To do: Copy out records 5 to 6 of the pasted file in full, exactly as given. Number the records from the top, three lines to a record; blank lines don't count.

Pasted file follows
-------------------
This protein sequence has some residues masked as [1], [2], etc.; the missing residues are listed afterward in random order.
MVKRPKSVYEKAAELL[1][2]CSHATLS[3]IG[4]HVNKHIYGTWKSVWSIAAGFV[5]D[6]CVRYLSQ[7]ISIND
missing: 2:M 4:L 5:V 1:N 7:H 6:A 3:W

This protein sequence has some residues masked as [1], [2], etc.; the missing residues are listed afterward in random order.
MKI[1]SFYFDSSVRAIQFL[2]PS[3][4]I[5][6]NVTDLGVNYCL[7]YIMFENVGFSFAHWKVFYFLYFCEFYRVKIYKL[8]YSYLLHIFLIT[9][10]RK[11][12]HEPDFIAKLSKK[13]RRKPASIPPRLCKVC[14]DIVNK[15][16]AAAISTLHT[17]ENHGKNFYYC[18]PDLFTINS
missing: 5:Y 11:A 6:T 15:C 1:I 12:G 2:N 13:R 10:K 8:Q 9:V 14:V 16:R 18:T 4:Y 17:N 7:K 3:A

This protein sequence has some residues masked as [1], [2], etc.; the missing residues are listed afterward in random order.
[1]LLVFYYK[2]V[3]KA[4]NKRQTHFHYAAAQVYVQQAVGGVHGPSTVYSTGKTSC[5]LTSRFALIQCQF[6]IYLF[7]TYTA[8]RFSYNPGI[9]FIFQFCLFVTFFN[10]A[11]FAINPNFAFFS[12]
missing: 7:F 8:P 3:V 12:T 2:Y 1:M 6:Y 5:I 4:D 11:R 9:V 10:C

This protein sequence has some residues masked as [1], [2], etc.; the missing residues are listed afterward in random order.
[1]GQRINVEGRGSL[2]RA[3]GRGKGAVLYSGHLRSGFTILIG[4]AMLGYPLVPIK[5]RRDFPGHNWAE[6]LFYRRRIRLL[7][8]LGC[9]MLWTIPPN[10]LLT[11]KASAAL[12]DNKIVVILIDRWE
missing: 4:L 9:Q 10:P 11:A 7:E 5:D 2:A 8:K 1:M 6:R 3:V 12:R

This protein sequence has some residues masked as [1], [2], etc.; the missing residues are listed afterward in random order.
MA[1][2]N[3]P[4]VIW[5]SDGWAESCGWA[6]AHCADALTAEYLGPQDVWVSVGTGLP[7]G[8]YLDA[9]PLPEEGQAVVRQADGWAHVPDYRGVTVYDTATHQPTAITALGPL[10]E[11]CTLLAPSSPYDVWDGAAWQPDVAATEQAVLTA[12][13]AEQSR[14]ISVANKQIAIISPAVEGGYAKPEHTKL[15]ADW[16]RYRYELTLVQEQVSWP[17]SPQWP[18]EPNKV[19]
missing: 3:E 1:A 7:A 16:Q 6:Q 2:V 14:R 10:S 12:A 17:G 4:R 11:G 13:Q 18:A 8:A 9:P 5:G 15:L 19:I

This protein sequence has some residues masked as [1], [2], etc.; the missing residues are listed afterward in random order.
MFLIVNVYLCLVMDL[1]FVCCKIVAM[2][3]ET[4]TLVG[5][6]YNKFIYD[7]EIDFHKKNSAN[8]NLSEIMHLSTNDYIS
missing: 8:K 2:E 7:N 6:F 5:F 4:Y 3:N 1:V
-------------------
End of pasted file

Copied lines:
This protein sequence has some residues masked as [1], [2], etc.; the missing residues are listed afterward in random order.
MA[1][2]N[3]P[4]VIW[5]SDGWAESCGWA[6]AHCADALTAEYLGPQDVWVSVGTGLP[7]G[8]YLDA[9]PLPEEGQAVVRQADGWAHVPDYRGVTVYDTATHQPTAITALGPL[10]E[11]CTLLAPSSPYDVWDGAAWQPDVAATEQAVLTA[12][13]AEQSR[14]ISVANKQIAIISPAVEGGYAKPEHTKL[15]ADW[16]RYRYELTLVQEQVSWP[17]SPQWP[18]EPNKV[19]
missing: 3:E 1:A 7:A 16:Q 6:Q 2:V 14:R 10:S 12:A 17:G 4:R 11:G 13:Q 18:A 8:A 9:P 5:G 15:L 19:I

This protein sequence has some residues masked as [1], [2], etc.; the missing residues are listed afterward in random order.
MFLIVNVYLCLVMDL[1]FVCCKIVAM[2][3]ET[4]TLVG[5][6]YNKFIYD[7]EIDFHKKNSAN[8]NLSEIMHLSTNDYIS
missing: 8:K 2:E 7:N 6:F 5:F 4:Y 3:N 1:V